One of the most dramatic dismissals of the myth of progress that the globalist and their progressive allies fail at is the projections of the scaling up of renewables. While renewables are vital to the coming energy value decline, they will not support growth. They will only dampen decline and this will only be the case if they are properly embraced and applied. This is not the case currently.
They are being embraced as an energy transition paradigm by the techno-green left. They are being applied wrong in a centralized effort to replace a higher density energy paradigm. Renewables should be applied in a decentralized effort that takes into account their deficiencies.
Intermittency and lack of long-term storage are prime factors to adapt to. The other issue is fossil fuels will have to be maintained relatively at current levels as decline lowers their availability and energy value. In coordination with fossil fuels renewable applications can make up for value loss. This means zero carbon policy is a dangerous and one that could cause a dirty cascading decline that will be worse than living with fossil fuels that are already in decline.
“material leverage. Essentially, the economic resources made available by the use of energy are deployed in three ways. The first of these is the provision of essentials. The second and third, which are the residuals in this equation, are investment in new and replacement productive capacity, and the provision of discretionary (non-essential) products and services to consumers.”
“the economy has already entered a contractionary process, and it’s important to emphasize that visible trends in the material economy, whilst adverse, and even daunting, are essentially gradual.”
“ECoEs haven’t jumped from 2% to 10% overnight, but over four decades. Energy supply itself is likely to be driven downwards by deteriorating economics”
“the overall decrease in energy availability can be mitigated, though not reversed, by increases in supply from other sources, including wind, solar, nuclear and hydroelectric power.”
“There are two problems, though, with any possibility of gradual or managed economic decline. One of these is the financial system, and the other is a collective and absolute refusal to accept and plan for any possibility other than the mythical (and utterly illogical) prospect of ‘infinite growth on a finite planet”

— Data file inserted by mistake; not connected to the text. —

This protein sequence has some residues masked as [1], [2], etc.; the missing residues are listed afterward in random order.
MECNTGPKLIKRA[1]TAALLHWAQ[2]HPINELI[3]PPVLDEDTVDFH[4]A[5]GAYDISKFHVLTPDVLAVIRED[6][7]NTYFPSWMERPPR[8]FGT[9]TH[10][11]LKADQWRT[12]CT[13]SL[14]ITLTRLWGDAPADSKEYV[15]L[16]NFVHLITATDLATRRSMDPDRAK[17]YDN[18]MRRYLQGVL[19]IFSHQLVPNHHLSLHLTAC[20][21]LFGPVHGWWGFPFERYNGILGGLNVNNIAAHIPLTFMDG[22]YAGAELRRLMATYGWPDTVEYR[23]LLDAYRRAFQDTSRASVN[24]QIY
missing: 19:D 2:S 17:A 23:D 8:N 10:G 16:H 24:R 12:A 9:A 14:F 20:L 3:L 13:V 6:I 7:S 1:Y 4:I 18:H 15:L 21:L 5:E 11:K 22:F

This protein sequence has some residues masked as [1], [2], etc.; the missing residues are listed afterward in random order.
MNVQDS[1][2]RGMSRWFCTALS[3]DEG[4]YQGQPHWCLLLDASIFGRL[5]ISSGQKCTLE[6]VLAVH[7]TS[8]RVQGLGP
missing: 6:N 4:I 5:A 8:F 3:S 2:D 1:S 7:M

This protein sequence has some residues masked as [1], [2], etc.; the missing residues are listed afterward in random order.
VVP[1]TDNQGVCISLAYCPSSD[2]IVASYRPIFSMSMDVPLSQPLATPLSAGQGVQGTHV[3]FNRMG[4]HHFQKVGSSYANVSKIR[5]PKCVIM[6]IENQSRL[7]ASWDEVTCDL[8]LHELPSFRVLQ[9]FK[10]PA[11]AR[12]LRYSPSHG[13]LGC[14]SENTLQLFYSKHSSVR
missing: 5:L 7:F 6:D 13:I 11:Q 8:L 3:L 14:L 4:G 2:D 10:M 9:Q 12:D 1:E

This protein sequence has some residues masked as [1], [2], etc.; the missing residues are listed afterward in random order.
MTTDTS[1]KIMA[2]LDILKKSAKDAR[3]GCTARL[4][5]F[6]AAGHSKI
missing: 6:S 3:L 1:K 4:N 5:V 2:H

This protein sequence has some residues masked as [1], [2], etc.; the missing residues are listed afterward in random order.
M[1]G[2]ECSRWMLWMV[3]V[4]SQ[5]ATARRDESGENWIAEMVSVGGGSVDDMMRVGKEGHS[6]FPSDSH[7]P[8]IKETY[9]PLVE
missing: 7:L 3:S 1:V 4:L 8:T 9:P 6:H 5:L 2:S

Here we see the importance of proper policy and the danger of the myth of progress that is really a secular religion complete with priests and scribes. This science-based spirituality means honest objective science is no longer followed if it is contrary to the narrative of progress.
This has resulted in a tendency towards fascism with the centralization of corporate and statist stakeholder governance. Marxist power projection policies of lying, cheating and stealing for an “ends justify the means” approach.
While we can mitigate this decline with decentralized approaches and proper policies this will not be the case with the current global leadership in the west and China. Here we see a move towards centralization, technocracy, and human control. This will result in increased malinvestment at a time of rapidly declining resources both physical and abstract.
“A case can be made that, under the shot and shell of the GFC, the authorities were justified in using QE, ZIRP and NIRP to steady the ship. These, though, did not turn out to be the “temporary” expedients claimed at the time of their introduction. Even conventional economics would have counselled that negative real rates, reckless credit expansion and the creation of a gigantic “everything bubble” in asset prices could only end badly.”
“We can, in the meantime, attach high levels of probability to two processes. One of these is contraction in discretionary sectors, and the other is cascading defaults, commencing at the outer perimeters of the financial system and then travelling inwards towards the regulated banking sector.”
“ we face an inflationary rather than – or rather, as well as – a hard default resolution to over-inflated capital markets and ludicrously unsupportable levels of liabilities.”
This concludes his analysis and amazingly just ahead of the banking sector implosion we are seeing in the news. What we are seeing in real time is the defaults traveling inwards. The results will be inflationary with higher prices but also deflationary with less available resources which to the individual is similar to what inflation does. Things will cost more with less available.